6 Replies Latest reply on Dec 7, 2011 2:06 AM by notzed

    Efficiently copying from local buffer to image

    binarysplit
      Image broken into tiles for local processing. Best way to copy back to the image?

      I'm making a rasterizer where each work group processes a 32*32 tile. To maximize IO speed, the tile stores a buffer in local memory then copies it back to the image in main memory when it's done. Unfortunately I can't use the async copy functions because I need to the global buffer to be of type image_t so that I can hand it over to OpenGL once the processing is complete.

      What's the fastest way to BLT my tile into the output image? Should I have SPU1 loop through the pixels and copy them in, or should I have all 16 SPUs do an interleaved copy, or a non-interleaved copy? Or is there some way to use the async copy functions with images?

        • Efficiently copying from local buffer to image
          notzed

           

          Originally posted by: binarysplit I'm making a rasterizer where each work group processes a 32*32 tile. To maximize IO speed, the tile stores a buffer in local memory then copies it back to the image in main memory when it's done. Unfortunately I can't use the async copy functions because I need to the global buffer to be of type image_t so that I can hand it over to OpenGL once the processing is complete.

           

          What's the fastest way to BLT my tile into the output image? Should I have SPU1 loop through the pixels and copy them in, or should I have all 16 SPUs do an interleaved copy, or a non-interleaved copy? Or is there some way to use the async copy functions with images?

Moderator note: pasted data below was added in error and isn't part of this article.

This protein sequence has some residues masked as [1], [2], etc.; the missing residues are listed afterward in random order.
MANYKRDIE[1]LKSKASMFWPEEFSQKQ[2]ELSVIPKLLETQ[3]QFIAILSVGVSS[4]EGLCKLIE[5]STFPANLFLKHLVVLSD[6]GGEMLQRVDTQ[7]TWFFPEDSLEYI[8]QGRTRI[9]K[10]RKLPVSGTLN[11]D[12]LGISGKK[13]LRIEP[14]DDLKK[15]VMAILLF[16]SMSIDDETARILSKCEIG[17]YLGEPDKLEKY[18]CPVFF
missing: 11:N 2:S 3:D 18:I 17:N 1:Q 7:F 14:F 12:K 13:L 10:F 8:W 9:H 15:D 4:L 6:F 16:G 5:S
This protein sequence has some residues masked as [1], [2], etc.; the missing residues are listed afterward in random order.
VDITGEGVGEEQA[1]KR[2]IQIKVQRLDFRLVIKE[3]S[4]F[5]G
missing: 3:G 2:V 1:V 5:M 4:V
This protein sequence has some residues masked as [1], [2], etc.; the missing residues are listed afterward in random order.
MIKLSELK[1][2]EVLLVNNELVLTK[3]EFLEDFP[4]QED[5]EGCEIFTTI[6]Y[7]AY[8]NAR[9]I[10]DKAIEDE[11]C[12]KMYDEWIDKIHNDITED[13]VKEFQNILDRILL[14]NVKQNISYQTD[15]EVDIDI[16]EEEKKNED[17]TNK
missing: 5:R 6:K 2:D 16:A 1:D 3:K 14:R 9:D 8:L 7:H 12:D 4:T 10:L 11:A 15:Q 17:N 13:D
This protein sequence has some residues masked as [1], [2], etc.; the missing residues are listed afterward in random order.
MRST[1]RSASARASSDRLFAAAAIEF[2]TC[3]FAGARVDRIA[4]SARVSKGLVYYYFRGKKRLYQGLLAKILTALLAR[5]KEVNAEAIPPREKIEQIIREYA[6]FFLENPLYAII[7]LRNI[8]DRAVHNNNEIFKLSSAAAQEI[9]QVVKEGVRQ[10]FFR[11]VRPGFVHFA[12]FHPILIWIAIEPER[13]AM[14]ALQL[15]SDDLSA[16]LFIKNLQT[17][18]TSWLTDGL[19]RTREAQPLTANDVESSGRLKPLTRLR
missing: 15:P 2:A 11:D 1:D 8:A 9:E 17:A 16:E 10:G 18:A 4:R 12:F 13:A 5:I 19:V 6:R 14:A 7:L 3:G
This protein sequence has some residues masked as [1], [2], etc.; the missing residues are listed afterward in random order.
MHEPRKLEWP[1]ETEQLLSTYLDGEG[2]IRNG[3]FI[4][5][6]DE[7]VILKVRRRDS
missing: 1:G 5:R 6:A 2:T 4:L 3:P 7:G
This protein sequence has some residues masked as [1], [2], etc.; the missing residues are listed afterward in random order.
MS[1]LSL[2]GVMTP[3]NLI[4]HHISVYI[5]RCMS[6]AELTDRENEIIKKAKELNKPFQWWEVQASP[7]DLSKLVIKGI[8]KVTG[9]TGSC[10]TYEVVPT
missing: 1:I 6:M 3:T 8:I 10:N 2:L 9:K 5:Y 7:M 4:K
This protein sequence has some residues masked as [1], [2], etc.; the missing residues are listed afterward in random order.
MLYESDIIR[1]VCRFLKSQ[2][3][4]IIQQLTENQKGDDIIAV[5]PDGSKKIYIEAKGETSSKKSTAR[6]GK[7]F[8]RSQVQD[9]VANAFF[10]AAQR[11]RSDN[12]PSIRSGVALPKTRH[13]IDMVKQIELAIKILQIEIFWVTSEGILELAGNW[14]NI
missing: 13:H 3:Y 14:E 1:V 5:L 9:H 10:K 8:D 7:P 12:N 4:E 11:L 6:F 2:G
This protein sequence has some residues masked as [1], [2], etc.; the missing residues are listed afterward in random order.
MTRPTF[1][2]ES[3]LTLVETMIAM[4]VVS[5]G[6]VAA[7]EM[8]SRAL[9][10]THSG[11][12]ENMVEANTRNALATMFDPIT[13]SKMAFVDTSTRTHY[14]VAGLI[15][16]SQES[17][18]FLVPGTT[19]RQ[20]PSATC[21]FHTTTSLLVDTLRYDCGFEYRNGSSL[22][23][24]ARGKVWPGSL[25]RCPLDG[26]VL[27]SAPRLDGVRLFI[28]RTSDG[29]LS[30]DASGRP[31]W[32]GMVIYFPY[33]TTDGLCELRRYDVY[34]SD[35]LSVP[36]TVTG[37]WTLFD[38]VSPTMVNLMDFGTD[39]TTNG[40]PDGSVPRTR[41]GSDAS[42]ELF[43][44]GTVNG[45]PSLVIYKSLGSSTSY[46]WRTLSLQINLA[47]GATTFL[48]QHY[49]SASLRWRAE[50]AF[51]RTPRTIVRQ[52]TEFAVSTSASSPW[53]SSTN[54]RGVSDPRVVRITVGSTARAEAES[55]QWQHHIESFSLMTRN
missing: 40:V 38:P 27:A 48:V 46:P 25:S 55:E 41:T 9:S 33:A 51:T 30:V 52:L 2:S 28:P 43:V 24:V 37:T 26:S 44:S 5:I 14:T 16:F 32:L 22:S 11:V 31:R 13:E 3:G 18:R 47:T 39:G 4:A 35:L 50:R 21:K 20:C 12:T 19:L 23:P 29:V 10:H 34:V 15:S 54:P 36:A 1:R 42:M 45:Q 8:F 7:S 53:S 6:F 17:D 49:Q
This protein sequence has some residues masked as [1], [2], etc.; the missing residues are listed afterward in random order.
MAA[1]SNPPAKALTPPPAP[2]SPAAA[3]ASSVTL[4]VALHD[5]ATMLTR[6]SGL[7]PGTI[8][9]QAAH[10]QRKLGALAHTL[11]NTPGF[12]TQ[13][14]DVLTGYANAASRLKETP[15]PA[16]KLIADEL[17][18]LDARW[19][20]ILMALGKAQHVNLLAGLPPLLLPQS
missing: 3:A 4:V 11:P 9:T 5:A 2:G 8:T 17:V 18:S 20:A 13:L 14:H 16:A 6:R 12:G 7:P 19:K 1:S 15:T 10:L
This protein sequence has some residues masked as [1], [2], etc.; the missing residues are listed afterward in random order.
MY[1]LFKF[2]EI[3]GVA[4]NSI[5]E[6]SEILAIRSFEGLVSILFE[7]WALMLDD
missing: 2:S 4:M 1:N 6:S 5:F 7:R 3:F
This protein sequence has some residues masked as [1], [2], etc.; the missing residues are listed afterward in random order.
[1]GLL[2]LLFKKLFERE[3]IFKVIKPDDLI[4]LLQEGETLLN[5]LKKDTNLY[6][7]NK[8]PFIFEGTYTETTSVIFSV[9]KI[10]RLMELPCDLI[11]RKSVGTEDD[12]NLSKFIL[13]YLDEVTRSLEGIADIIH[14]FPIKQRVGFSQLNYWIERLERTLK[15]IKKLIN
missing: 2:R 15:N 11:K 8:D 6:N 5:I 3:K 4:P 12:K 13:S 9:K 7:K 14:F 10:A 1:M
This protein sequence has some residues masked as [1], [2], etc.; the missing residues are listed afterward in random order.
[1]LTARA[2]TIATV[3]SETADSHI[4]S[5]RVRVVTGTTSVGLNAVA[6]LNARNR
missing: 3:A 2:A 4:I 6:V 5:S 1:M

SPU?  Are you in the right place here?  But assuming you just mean work items and not CELL BE processing units ...

          You should always avoid a single thread doing anything that can be done in parallel, memory accesses included.  I normally just read/write a whole 16x16 tile at a time using a 16x16 workgroup size.  It's a bit of a trade-off depending on the problem, but 16x16 is often a sweet spot of register usage/local store size/maximum concurrency.

           

            • Efficiently copying from local buffer to image
              binarysplit

              Thanks for the feedback. I don't really know what to refer to the work items' processors as. The AMD APP documentation calls them "Stream Processors", so I just guessed SPU would be an appropriate acronym. Is there a better acronym, or should I always write out "Stream Processor" or "Work Item"?

              I'm using a fixed 16 work items per work group as my dataset is a tree that needs to be walked in an approximately depth-first way. It's more efficient to do this with a stack than a queue, and even if it was a queue(which would only allow breadth-first walking), I need the work items to be able to create more work items, which would require a rather inefficient multi-pass process. But that's another story. I'll try a few different methods after I've got it up and running.

              I'll use an implementation like this for the copy:

              for(int i = get_local_id(0); i < (TILE_W, TILE_H); i += get_local_size(0)) {

                  write_imageui(colorBufImg, (int2)(tileLeft + (i % TILE_W), tileTop + (i / TILE_W), localColorBuf);

              }

              Thanks again.

                • Efficiently copying from local buffer to image